Reference material to support improved quantification of vitamins in food

LGC Standards has introduced a new certified reference material for food testing laboratories that will enable them to detect and quantify reliably a number of water and fat soluble vitamins in whole milk powder, and thereby comply with the European Union (EU) Directive 90/496/EEC legislation on Nutrition Labelling of Foodstuffs.
The Directive (and its successive amendments) includes vitamins among the list of ingredients required to be included on food product labels. In order for food manufacturers to comply with this and other international legislations regarding the identification and labelling of a product’s contents, the need for accurate methods for vitamin determination is of utmost importance.

To help food laboratories achieve sufficient levels of identification and quantification, a new certified reference material is now available for vitamins A, B1, B2, B12, C and E mass fractions in whole milk powder (ERM-BD600).

Indicative values are attributed for the mass fractions of niacin and total folate, while additional material information is provided for vitamins B6 and D3. Milk powder was chosen for the matrix format because dairy products constitute a significant portion of food consumption.
Produced by the Institute for Reference Materials and Measurements, one of the Institutes of the European Commission's Joint Research Centre in accordance to ISO Guides 34 and 35, the new reference material is intended for use in method validation (trueness estimation) and method performance control. Certified and indicative values for ERM-BD600 are 3.8 ± 0.6 mg/kg for vitamin A (all-trans-retinol), 4.1 ± 0.8 mg/kg for vitamin A (all-trans-retinol and 13-cis-retinol), 4.5 ± 0.6 mg/kg for vitamin B1, 16.7 ± 1.4 mg/kg for vitamin B2, 0.32 ± 0.07 mg/kg for vitamin B12, 74 ± 11 mg/kg for vitamin C, 86 ± 15 mg/kg for vitamin E, 8.0 ± 2.8 mg/kg for niacin and 0.55 ± 0.16 mg/kg for total folate.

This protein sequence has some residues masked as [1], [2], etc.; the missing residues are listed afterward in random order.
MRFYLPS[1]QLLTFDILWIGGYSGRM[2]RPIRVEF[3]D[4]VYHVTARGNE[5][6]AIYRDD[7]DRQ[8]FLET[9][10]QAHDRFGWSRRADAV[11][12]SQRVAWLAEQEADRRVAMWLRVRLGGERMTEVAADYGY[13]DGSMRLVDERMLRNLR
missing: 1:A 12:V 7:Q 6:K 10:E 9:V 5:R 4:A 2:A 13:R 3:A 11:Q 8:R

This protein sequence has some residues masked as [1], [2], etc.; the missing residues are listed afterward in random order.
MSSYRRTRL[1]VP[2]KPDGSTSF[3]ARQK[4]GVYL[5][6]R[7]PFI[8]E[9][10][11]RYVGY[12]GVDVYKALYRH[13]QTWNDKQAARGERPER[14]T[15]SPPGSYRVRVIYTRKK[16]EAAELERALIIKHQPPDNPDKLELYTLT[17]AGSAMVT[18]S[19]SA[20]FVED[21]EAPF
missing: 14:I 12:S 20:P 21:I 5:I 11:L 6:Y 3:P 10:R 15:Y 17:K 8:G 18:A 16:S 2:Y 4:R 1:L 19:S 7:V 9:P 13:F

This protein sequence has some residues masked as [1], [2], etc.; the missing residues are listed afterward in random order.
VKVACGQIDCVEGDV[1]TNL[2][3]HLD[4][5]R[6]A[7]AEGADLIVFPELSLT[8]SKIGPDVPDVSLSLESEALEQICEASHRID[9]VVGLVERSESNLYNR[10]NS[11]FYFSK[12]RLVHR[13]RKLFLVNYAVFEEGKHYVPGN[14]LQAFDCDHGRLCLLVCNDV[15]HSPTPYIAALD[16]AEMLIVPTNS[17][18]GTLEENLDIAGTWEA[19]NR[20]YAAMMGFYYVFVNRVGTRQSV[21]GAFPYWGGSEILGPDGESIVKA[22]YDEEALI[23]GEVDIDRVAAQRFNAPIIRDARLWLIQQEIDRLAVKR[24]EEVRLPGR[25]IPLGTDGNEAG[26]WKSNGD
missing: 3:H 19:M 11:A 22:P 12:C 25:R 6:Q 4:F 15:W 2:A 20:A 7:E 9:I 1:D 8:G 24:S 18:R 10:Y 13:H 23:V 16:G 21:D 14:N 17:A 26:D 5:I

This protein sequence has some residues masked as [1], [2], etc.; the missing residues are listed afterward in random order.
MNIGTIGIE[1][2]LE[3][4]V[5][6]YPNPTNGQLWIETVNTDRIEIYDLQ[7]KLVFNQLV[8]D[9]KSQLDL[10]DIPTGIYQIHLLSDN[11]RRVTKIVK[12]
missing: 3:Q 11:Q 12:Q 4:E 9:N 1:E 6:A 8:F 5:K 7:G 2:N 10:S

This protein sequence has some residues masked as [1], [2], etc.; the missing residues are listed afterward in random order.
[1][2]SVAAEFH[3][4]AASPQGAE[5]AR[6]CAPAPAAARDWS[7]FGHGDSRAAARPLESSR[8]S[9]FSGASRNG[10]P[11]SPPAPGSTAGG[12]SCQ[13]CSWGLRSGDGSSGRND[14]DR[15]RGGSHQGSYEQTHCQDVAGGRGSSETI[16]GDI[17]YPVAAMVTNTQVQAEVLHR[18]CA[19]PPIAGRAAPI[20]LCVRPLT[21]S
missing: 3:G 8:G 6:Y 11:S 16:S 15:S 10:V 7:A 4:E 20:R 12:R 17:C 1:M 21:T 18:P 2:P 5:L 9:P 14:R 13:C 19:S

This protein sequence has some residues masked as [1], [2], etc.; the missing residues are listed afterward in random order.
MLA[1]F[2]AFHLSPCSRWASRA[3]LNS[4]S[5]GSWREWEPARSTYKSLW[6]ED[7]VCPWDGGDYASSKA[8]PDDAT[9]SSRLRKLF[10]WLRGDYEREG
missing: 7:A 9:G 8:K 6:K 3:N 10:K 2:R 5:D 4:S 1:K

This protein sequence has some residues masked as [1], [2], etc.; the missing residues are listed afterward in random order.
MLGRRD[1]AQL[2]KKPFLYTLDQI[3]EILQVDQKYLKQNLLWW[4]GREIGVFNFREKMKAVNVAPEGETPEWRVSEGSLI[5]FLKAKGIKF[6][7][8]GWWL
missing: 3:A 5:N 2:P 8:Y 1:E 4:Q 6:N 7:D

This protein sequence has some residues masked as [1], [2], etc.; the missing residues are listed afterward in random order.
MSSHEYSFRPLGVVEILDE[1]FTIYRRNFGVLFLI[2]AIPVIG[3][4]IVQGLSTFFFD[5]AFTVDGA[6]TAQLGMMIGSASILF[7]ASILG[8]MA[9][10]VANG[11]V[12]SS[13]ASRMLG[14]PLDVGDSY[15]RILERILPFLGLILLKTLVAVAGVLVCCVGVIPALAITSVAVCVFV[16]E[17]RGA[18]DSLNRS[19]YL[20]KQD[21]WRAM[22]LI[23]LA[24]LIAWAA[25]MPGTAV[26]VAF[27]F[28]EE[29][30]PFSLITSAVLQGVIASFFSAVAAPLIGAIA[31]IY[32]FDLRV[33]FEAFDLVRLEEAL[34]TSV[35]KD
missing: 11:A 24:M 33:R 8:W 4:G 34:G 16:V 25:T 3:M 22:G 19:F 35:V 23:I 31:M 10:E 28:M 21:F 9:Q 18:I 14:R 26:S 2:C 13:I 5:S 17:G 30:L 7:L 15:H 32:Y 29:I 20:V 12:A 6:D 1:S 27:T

Values are based on an inter-laboratory characterisation study; the uncertainty values contain contributions from the characterisation study and the homogeneity and stability assessment. In the majority of cases, the values are operationally defined by the methodology used for the determination.
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